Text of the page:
Taco Bell shifts its breakfast business with the help of Pete Davidson

The Mexican fast-food chain is focusing on ease and familiarity and is enlisting the comedian to help it apologize for “going too far” with innovation in the morning.
Taco Bell Pete Davidson
Pete Davidson will appear in ads for Taco Bell as part of an "apology tour" for the chain's breakfast to date. / Photo courtesy of Taco Bell.

Taco Bell apparently plans to apologize for its breakfast strategy to date and is enlisting Pete Davidson to help.

The Mexican fast-food chain is planning to pivot its business in the morning to focus more on “ease and familiarity.”

As such, the company said on Monday, it is enlisting the comedian Davidson to star in ads in which the chain apologizes for “going too far with breakfast innovation.” In the process, the company is suggesting that its menu focus will be simple items that become part of consumers’ breakfast routine.

“There’s a reason it’s called the morning ‘routine,’” the company said in a release. “Now the brand is promising it won’t take its level of innovation intensity to an 11 before 11 a.m. by saying ‘we’re sorry.’”

The “11,” incidentally, is a reference to a bit in the faux documentary This is Spinal Tap.

“Taco Bell got too caught up with today’s hustle and forgot people like to ease into their morning with tasty, simple food,” Davidson said in a statement.

For Taco Bell, the marketing shift comes eight years after the company introduced the daypart, but a year after the daypart returned following a pandemic-related absence. The chain likewise enlisted a celebrity—in that case Lil Nas X—to reintroduce the daypart.

Yet it also faced a more competitive environment for fast-food mornings and a consumer that isn’t commuting as much as he or she did before the pandemic. Wendy’s introduced breakfast in March 2020, just before the pandemic, and appears to be on track to get 10% of its sales in the morning.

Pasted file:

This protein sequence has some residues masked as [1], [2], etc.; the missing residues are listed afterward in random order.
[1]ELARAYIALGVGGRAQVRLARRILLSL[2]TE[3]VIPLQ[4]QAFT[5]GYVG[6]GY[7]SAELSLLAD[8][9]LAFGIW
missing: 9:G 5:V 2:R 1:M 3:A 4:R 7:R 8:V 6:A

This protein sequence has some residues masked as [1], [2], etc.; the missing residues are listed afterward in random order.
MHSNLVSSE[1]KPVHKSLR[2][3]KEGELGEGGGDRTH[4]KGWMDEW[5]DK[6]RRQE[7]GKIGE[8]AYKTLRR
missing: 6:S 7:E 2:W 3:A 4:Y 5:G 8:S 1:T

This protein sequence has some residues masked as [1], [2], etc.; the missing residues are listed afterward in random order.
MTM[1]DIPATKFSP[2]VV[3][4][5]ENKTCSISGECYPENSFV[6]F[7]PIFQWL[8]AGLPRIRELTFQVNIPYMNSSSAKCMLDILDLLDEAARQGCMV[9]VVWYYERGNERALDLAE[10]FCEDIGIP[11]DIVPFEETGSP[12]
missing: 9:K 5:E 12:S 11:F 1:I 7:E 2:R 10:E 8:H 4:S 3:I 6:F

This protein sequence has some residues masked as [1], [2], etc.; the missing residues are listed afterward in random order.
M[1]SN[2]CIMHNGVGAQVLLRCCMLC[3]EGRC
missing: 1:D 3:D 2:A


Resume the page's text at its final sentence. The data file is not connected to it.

McDonald’s, the giant of fast-food breakfast, appears to have recovered its mojo in the morning. Breakfast was the top daypart for the chain in the second quarter, for instance.

That puts some pressure on Taco Bell as it seeks to regain its footing in the morning. Its new campaign appears to suggest that its focus, at least since bringing the daypart back in full last year, hasn’t quite resonated with the morning consumer.

“The pivot in our breakfast strategy aligns with consumers’ morning mentality by turning up our focus on ease and familiarity,” Sean Tresvant, global chief brand officer for Taco Bell, said in a statement.

And thus, Davidson will kick off what the company is calling an “apology tour.” The company said the tour will come in multiple phases. In one 30-second ad spot, Davidson admits Taco Bell “went a bit crazy with breakfast” and suggests that the company serves a simple “breakfast crunch thing” before he realizes that the chain’s Breakfast Crunch Wrap does that.

There is also a “Bell Breakfast” ad in which Davidson dreams of “the most amazing breakfast” before he wakes up inside a Taco Bell.

To highlight that ad, the company will transform three restaurants across the U.S. into that exact experience. The restaurants, on the Las Vegas Strip, in Chicago’s Wrigleyville neighborhood and New York City’s Times Square will be transformed from Oct. 20 to Oct. 23. Seating will be limited. The restaurants will serve breakfast all day.

Members help make our journalism possible. Become a Restaurant Business member today and unlock exclusive benefits, including unlimited access to all of our content. Sign up here.


Exclusive Content


The case for the (mostly) digital restaurant

Tech Check: Digitizing 100% of orders has become a North Star for some brands. But 90% might be the wiser goal.


Older brands try new tricks in their quest to stay relevant

Reality Check: A number of mature restaurant chains are out to prove that age is just a number.


At Papa Johns, delivery shifts from its own apps to aggregators

The Bottom Line: The pizza delivery chain’s business with companies like Uber Eats and DoorDash is thriving while its own delivery is slowing. But this isn’t the beginning of the end of self-delivery, CEO Rob Lynch says.


More from our partners